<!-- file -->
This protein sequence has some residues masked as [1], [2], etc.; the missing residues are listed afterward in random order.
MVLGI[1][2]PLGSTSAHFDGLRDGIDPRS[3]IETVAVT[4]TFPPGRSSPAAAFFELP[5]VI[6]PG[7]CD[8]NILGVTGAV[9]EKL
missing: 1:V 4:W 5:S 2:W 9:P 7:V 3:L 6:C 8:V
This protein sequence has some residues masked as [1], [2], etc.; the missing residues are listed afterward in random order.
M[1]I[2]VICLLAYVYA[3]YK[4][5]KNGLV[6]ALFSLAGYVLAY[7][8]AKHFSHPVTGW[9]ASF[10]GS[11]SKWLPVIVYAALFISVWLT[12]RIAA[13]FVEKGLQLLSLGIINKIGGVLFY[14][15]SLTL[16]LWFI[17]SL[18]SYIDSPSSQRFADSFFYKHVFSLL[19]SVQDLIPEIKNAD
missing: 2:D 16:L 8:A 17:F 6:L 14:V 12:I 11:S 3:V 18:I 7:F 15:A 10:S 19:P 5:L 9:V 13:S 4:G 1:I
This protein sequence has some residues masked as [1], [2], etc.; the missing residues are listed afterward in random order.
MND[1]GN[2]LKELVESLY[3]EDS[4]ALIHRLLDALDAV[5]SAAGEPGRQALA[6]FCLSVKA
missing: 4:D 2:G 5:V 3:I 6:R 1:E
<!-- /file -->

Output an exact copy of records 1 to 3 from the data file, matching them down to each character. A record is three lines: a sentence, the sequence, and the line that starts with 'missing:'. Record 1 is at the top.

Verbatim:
This protein sequence has some residues masked as [1], [2], etc.; the missing residues are listed afterward in random order.
MVLGI[1][2]PLGSTSAHFDGLRDGIDPRS[3]IETVAVT[4]TFPPGRSSPAAAFFELP[5]VI[6]PG[7]CD[8]NILGVTGAV[9]EKL
missing: 1:V 4:W 5:S 2:W 9:P 7:V 3:L 6:C 8:V
This protein sequence has some residues masked as [1], [2], etc.; the missing residues are listed afterward in random order.
M[1]I[2]VICLLAYVYA[3]YK[4][5]KNGLV[6]ALFSLAGYVLAY[7][8]AKHFSHPVTGW[9]ASF[10]GS[11]SKWLPVIVYAALFISVWLT[12]RIAA[13]FVEKGLQLLSLGIINKIGGVLFY[14][15]SLTL[16]LWFI[17]SL[18]SYIDSPSSQRFADSFFYKHVFSLL[19]SVQDLIPEIKNAD
missing: 2:D 16:L 8:A 17:F 6:L 14:V 12:I 11:S 3:V 18:I 7:F 15:A 10:S 19:P 5:L 9:V 13:S 4:G 1:I
This protein sequence has some residues masked as [1], [2], etc.; the missing residues are listed afterward in random order.
MND[1]GN[2]LKELVESLY[3]EDS[4]ALIHRLLDALDAV[5]SAAGEPGRQALA[6]FCLSVKA
missing: 4:D 2:G 5:V 3:I 6:R 1:E